The major paint companies have made their picks for the coming year’s “it” color, and they all communicate some common vibes.

By Nicole Davis

It’s that time of year when the design world is abuzz with 2020 Color of the Year announcements. Four of the major paint companies Sherwin-Williams, Behr, PPG, and Benjamin Moore – have named their picks, and one thing is clear: The common theme is the promotion of calmness and restoration.

Blue is a perennial favorite for many products, including home décor, so it’s no surprise that two shades of this hue made the cut this year — Sherwin-Williams’ Naval and PPG’s Chinese Porcelain. According to Michelle Lamb, trend forecaster and Editorial Director of The Trend Curve, going into 2020, two factors support these choices.

Behr: Back to Nature
Behr named a yellow-hued green – called Back to Nature – as its 2020 color pick. “As nature’s favorite color, Back to Nature is a restorative and revitalizing green hue that engages the senses and pairs well with other colors both inside and outside your home,” says Behr. Described as calm, gracious, and balanced, this color embraces the spirit of discovery.

The first is a return to Asian style. “A key signature of this style is blue-and-white combinations, seen in floral patterns, lattice motifs, and Shibori prints. Navy, porcelain blue, and cobalt are all right for these looks,” Lamb states.

“At the same time,” she continues, “the market has seen the first hints of a retreat from black. What is taking its place? Early signs are pointing to dark blues, like Naval and Chinese Porcelain.”

Sherwin-Williams: Naval
Sherwin-Williams has named Naval (SW 6244) as its choice for 2020 Color of the Year. This is a rich navy hue that “creates a calm and grounding environment infused with quiet confidence,” according to the company.
Reasons for this choice?
Navy is coming out of its comfort zone with you, says Sherwin-Williams. 2020 is an empowering year of change that focuses on bringing your best self into the new decade. The next 10 years pave the way for wellness of the mind, body, and soul — a clean palette for self-nurturance. Also, with a nod to Art Deco influences, Naval fuses the striking and bold opulence of Art Deco with this awe‑inspiring power of nature.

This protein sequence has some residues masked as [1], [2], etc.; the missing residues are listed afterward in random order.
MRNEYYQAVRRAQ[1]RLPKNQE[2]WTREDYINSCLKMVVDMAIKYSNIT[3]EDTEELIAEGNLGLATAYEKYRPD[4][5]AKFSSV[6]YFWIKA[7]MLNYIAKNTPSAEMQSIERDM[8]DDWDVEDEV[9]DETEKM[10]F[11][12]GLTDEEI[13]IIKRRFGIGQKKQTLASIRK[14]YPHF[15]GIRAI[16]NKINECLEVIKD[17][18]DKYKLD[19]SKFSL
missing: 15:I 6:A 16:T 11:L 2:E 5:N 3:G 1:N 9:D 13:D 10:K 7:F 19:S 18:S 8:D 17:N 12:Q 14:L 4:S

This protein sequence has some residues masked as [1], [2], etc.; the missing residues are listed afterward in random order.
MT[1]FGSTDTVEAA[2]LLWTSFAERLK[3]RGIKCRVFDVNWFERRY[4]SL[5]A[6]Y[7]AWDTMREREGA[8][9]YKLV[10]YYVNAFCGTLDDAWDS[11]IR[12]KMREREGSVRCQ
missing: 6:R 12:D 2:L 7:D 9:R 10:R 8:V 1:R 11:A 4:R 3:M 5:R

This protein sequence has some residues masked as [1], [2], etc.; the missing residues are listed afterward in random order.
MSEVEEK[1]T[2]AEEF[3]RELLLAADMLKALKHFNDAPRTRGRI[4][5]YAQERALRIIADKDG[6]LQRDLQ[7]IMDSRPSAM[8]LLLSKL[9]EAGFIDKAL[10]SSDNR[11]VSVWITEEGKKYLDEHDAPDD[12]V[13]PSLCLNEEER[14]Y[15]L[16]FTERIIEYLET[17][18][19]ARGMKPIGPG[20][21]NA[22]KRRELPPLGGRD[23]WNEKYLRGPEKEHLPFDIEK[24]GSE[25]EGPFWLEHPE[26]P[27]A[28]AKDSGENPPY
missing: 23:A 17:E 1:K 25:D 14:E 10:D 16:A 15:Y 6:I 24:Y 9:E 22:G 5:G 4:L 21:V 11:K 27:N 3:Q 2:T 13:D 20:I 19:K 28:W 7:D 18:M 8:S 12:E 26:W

Green is a close runner-up to blue when it comes to popularity, especially when considering the interest in all things “eco.”

“A green that embraces its yellow side, like Behr’s Back to Nature, is a perfect fit for the growing number of autumnal palettes that trade fairs like Maison & Objet suggest are coming on strong for 2020,” Lamb explains. “Watch for this color in combination with a growing number of browns, rusted oranges, berry and burgundy tones, purples, and golds.” She also notes that the perfect foil to all of this warmth is, coincidently, dark blue.

Benjamin Moore’s pick of First Light, a light wash of pink, is also a great pairing for dark blue. “There’s no question that pastel values have been on a roll since the emergence of Millennial Pink a few years ago,” Lamb says. “Benjamin Moore’s selection of First Light as their Color of the Year conveys a message that pale pink will continue in a basic role, even after the Millennial Pink trend is over.”

 

Benjamin Moore: First Light
Benjamin Moore named First Light (2102-70), a faint pink shade, as its 2020 Color of the Year.
Calling it a “soft, rosy hue blooming with potential,” this choice “is the backdrop for a bright new decade,” says the company. The 10 harmonious hues of Benjamin Moore’s Color Trends 2020 palette, including First Light, deliver modern paint color pairings that combine optimism with understatement, a timeless way to uplift and lighten up.

For manufacturers in the lighting industry, the interpretation of these choice colors may not be literal, like them ending up as a finish on a fixture. It’s more about understanding how the color would interact with their product line, which is commonly painted in neutral or metallic.

“With the ‘Colors of the Year,’ I need to understand the general timbre of the tones suggested,” explains Jeff Dross, Corporate Director, Education & Industry Trends at Kichler. “Those colors will have some sort of theme that helps me understand the overall direction of interior design. These colors of the year set a tone from which trends grow.”

Why Should Showrooms Care?

Although Colors of the Year may not show up in much lighting, knowing about – and applying – this trend intel is still important for the retail lighting channel.

“While your core assortment generally represents more SKUs on the floor and more dollars in the register than trend assortments, trend is what draws the eye and brings shoppers in,” Lamb says.

“When paint companies announce their Color of the Year choice, they take that message to consumers, who embrace it as important guidance for their décor,” she explains. “When shopping, they’re on the lookout for those colors. If showrooms do not represent Naval, Chinese Porcelain, First Light, and Back to Nature in some way, shoppers will be disappointed. And further, they may assume that the showroom is not up-to-date on important trends.”

One sure-fire way to ensure that your showroom is viewed as a valuable trend resource is via display. According to Lamb, using trend merchandise in vital display areas (such as a window or impact area at the entrance) makes a statement about not only what products can be found inside, but also the trend positioning shoppers can expect when they enter. “No trend product in your visual display suggests that you have none inside,” Lamb reasons.

Even if it’s just a small display, acknowledging the Colors of the Year in your showroom merchandising can set you apart. 